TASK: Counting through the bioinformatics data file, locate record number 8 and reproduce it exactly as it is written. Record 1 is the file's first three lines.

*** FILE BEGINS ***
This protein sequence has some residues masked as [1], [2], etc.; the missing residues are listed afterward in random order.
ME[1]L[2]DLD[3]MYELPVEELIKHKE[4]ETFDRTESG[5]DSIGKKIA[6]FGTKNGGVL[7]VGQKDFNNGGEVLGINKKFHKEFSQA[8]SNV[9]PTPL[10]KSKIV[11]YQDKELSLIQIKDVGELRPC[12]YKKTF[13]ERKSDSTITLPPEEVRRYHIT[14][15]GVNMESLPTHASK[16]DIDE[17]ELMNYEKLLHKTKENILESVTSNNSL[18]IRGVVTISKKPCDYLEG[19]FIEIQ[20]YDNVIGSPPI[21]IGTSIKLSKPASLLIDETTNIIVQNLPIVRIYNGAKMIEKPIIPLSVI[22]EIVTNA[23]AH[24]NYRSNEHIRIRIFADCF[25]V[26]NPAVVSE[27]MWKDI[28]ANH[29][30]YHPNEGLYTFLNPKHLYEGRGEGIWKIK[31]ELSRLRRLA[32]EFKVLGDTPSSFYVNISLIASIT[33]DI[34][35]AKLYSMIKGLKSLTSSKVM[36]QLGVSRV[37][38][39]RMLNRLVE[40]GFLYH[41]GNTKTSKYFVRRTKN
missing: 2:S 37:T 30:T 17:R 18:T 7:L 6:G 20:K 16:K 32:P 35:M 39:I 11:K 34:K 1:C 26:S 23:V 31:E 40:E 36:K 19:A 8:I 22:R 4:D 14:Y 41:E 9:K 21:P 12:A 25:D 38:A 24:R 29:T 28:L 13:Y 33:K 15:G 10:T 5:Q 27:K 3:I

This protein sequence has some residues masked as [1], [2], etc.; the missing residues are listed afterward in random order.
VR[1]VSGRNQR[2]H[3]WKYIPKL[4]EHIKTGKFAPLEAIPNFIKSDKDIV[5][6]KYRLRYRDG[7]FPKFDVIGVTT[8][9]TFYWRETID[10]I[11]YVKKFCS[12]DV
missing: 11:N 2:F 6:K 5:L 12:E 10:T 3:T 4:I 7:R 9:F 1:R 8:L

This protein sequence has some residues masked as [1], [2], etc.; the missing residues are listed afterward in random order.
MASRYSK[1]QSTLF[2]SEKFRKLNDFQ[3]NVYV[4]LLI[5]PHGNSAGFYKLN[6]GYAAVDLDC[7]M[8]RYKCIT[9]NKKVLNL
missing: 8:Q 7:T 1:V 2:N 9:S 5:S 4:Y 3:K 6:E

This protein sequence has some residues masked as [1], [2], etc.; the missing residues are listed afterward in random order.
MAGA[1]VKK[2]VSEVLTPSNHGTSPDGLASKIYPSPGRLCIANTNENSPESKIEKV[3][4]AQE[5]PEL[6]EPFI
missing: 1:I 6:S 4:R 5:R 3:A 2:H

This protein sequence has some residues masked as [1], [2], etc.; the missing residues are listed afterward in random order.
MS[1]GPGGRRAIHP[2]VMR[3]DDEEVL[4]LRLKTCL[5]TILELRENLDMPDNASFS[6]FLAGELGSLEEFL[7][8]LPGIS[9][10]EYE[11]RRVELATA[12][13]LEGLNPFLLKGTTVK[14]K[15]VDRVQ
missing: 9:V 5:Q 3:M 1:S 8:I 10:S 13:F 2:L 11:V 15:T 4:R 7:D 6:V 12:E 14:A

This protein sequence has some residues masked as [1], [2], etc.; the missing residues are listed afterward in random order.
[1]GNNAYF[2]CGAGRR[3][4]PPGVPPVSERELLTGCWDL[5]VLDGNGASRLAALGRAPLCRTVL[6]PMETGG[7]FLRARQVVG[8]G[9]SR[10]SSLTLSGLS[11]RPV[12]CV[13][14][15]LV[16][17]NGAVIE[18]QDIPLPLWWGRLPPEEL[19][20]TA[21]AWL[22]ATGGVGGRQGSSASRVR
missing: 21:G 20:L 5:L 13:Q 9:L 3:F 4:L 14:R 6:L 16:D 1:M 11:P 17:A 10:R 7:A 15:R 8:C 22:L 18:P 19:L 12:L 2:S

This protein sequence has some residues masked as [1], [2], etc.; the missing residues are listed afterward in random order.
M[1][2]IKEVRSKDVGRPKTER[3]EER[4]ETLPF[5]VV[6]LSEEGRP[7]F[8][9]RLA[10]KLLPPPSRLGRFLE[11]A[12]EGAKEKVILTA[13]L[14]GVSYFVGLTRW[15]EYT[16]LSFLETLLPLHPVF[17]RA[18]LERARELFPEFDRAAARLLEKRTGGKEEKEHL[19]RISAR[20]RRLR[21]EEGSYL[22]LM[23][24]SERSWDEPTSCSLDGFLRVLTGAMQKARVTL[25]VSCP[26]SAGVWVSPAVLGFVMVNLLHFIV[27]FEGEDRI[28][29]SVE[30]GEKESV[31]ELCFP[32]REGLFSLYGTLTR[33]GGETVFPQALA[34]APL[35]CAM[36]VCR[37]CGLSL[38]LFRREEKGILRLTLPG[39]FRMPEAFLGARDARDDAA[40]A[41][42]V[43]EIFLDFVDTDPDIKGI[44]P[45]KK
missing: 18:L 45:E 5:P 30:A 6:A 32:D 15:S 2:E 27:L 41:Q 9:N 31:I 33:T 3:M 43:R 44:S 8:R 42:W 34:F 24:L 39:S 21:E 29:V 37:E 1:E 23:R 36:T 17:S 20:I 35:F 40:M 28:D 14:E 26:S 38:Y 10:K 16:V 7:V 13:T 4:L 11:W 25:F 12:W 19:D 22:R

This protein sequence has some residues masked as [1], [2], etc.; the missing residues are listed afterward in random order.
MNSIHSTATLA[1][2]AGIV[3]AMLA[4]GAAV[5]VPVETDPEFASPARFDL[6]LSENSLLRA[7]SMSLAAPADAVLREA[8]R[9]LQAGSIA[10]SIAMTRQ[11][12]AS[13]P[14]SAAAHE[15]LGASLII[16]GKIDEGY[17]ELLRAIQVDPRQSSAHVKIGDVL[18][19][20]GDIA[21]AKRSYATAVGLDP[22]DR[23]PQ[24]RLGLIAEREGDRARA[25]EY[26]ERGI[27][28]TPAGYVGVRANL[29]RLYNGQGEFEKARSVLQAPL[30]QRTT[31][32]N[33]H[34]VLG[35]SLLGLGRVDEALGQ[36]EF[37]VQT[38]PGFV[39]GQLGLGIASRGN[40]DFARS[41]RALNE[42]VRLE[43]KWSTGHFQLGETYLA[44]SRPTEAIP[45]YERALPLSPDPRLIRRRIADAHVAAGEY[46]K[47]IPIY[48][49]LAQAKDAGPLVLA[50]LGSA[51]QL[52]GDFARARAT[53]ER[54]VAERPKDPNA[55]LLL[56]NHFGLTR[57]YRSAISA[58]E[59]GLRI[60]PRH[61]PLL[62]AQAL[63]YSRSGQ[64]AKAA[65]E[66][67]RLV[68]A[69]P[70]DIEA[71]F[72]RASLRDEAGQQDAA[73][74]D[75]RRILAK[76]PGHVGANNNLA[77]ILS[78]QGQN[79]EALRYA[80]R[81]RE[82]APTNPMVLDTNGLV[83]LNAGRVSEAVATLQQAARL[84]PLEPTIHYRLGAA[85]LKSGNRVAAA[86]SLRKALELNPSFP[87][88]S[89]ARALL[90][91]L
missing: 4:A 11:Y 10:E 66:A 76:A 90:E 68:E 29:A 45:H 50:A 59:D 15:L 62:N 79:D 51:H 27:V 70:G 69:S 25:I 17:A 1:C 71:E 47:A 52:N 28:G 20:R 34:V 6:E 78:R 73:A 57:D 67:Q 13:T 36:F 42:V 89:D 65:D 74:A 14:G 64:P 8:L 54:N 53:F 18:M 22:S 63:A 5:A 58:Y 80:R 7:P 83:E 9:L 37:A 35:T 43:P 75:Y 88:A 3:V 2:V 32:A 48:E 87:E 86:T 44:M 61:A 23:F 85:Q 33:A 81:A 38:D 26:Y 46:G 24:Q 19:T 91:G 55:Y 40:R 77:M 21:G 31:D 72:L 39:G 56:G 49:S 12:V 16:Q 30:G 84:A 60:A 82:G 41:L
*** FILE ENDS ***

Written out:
This protein sequence has some residues masked as [1], [2], etc.; the missing residues are listed afterward in random order.
MNSIHSTATLA[1][2]AGIV[3]AMLA[4]GAAV[5]VPVETDPEFASPARFDL[6]LSENSLLRA[7]SMSLAAPADAVLREA[8]R[9]LQAGSIA[10]SIAMTRQ[11][12]AS[13]P[14]SAAAHE[15]LGASLII[16]GKIDEGY[17]ELLRAIQVDPRQSSAHVKIGDVL[18][19][20]GDIA[21]AKRSYATAVGLDP[22]DR[23]PQ[24]RLGLIAEREGDRARA[25]EY[26]ERGI[27][28]TPAGYVGVRANL[29]RLYNGQGEFEKARSVLQAPL[30]QRTT[31][32]N[33]H[34]VLG[35]SLLGLGRVDEALGQ[36]EF[37]VQT[38]PGFV[39]GQLGLGIASRGN[40]DFARS[41]RALNE[42]VRLE[43]KWSTGHFQLGETYLA[44]SRPTEAIP[45]YERALPLSPDPRLIRRRIADAHVAAGEY[46]K[47]IPIY[48][49]LAQAKDAGPLVLA[50]LGSA[51]QL[52]GDFARARAT[53]ER[54]VAERPKDPNA[55]LLL[56]NHFGLTR[57]YRSAISA[58]E[59]GLRI[60]PRH[61]PLL[62]AQAL[63]YSRSGQ[64]AKAA[65]E[66][67]RLV[68]A[69]P[70]DIEA[71]F[72]RASLRDEAGQQDAA[73][74]D[75]RRILAK[76]PGHVGANNNLA[77]ILS[78]QGQN[79]EALRYA[80]R[81]RE[82]APTNPMVLDTNGLV[83]LNAGRVSEAVATLQQAARL[84]PLEPTIHYRLGAA[85]LKSGNRVAAA[86]SLRKALELNPSFP[87][88]S[89]ARALL[90][91]L
missing: 4:A 11:Y 10:E 66:A 76:A 90:E 68:E 29:A 45:H 50:A 59:D 15:L 62:N 79:D 51:H 27:V 70:G 69:S 25:I 17:A 1:C 71:E 47:A 52:N 28:G 20:R 34:V 6:E 78:R 73:A 57:D 67:Q 13:T 36:F 42:V 89:D 65:D 74:A 14:G 64:P 8:L 54:N 53:F 18:M 22:S 63:A 5:A 58:Y 80:R 7:P 83:E 9:L 37:A 35:T 43:P 75:Y 88:A 3:V 2:V 32:A 48:E 87:E 86:T 44:M 61:A 23:F 85:Q 33:A 81:A 38:D 26:Y 46:G 24:Q 19:T 91:G 55:Y 40:R 77:M 21:G 31:D 72:L 39:G 56:G 49:S 12:V 16:Q 30:G 84:A 60:A 82:G 41:L